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8 foot 2x4s have 1/4” extra?

za105's picture

I’m framing an 8x6 floor for a shed and the 2x4x8’s are in fact 1/4 of an inch longer than 8 feet. I know the nominal measurements and have accounted for that, I was just surprised by the extra 1/4” on the end of both boards and feel confident that the excess will mess things up down the line. To trim, or not to trim? That is the question.

 

And is this normal for board lengths to not be their actual lengths?

News flash!  Wood is (post #216528, reply #1 of 11)

News flash!  Wood is humidity sensitive, and, in particular, it tends to shrink over time as it dries up.  Sawmills likely cut things a hair on the long side so the won't come up short after shipping and storage.


Of all the preposterous assumptions of humanity over humanity, nothing exceeds most of the criticisms made on the habits of the poor by the well-housed, well-warmed, and well-fed.  --Herman Melville

Absolutely. (post #216528, reply #2 of 11)

Only framing lumber  you usually find cut exact to a length is studs. P.E.T. means precision trimmed studs. Other dimensional lumber is typically over cut 1/4" or more. 

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I would trim to the exact (post #216528, reply #3 of 11)

I would trim to the exact length.

Florida Licensed Building Contractor, 50 years experience in commercial remodeling, new homes, home remodeling and repairs and all types building maintenance.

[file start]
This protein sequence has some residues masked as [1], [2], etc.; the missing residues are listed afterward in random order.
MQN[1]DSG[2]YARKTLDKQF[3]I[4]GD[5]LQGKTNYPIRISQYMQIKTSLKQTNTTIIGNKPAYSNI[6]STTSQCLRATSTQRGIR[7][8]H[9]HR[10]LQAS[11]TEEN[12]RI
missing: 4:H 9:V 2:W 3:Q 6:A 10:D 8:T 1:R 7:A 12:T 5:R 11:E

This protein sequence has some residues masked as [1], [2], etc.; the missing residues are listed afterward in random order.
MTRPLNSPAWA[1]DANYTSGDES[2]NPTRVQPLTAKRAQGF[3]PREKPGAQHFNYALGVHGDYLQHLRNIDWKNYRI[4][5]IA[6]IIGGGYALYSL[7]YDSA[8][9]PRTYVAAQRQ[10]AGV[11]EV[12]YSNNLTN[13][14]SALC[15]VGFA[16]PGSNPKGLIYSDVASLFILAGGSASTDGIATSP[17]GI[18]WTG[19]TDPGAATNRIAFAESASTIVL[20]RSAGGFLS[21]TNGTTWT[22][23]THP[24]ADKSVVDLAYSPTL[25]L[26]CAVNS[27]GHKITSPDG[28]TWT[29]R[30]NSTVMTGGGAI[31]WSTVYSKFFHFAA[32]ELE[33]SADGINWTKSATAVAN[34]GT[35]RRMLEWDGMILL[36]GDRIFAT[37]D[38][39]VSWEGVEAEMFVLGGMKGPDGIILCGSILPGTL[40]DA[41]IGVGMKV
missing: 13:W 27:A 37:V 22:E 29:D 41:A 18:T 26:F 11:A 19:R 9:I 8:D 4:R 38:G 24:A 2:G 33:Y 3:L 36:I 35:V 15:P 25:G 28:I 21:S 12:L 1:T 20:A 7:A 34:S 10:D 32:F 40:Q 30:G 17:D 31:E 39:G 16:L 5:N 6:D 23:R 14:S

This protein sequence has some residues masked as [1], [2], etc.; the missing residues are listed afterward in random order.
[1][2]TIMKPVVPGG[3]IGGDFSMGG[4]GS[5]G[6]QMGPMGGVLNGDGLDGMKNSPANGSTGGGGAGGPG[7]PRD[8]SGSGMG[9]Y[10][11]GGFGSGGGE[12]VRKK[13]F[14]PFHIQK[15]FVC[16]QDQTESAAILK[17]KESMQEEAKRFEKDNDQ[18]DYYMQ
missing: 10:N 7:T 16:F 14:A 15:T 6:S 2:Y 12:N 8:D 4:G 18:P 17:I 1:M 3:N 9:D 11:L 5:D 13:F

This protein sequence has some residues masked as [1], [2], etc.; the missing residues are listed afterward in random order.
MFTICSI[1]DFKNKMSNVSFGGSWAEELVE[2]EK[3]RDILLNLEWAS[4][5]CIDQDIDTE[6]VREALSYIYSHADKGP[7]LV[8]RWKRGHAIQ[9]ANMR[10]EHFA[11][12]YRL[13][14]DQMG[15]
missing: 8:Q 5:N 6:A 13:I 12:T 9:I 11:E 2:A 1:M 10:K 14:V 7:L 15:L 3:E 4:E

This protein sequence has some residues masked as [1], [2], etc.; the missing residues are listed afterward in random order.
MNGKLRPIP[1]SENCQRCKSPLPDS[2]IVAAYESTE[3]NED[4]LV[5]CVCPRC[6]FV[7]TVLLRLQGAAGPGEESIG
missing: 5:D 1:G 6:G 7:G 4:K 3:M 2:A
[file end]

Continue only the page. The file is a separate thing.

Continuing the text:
Oldhand and florida, thank (post #216528, reply #4 of 11)

Oldhand and florida, thank you so much. That reassures me.

brace for history lesson (post #216528, reply #7 of 11)

When I began in carpentry back in the '70's 2x8 and up would vary in length from 1/4" to 5/8" long within a package. Also many or

most of the ends were very unsquare. 2x4's had squared ends and 2x6 could go either way. We believed that any board [except

precut studs] had to be 1/4" longer  than it was specd at so you could get 2 pieces half it's stated length out of it. Otherwise it

wouldn't make grade. Probably a wives tale, anyway hardly relevant as how often do you need to cut pieces exactly 1/2 of an even

length? Excepting common wall studs about all the lumber in a house is an odd measurement.

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4 footers. (post #216528, reply #5 of 11)

Suppose you needed 4' 2x4s. You'd be kind of POed if you had to buy 10' to get 2 of them plus a saw kerf.

That's what wedges are for! (post #216528, reply #6 of 11)

That's what wedges are for!


Of all the preposterous assumptions of humanity over humanity, nothing exceeds most of the criticisms made on the habits of the poor by the well-housed, well-warmed, and well-fed.  --Herman Melville

I remember thinking that but... (post #216528, reply #8 of 11)

What if you needed 48 1/4''  2x4's? Every bit as likely as needing an even figure.

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But..... (post #216528, reply #9 of 11)

you wouldn't feel as ripped off.

but.... (post #216528, reply #10 of 11)

you wouldn't feel as ripped off. Ever notice that hardwood plywood is 49 x 97

Yep (post #216528, reply #11 of 11)

mgmahan wrote:

you wouldn't feel as ripped off. Ever notice that hardwood plywood is 49 x 97

you sure do when you load on edge into your van.....

 

 

Here's another oddity from the past.

In the 70's I worked for young framer who corrected me while I was crowning joists.  This was when Weyerhaeuser had labeling printed on one edge of their framing lumber.  He told me to cease fire on the crowning.......the label goes up.....pre-crowned.

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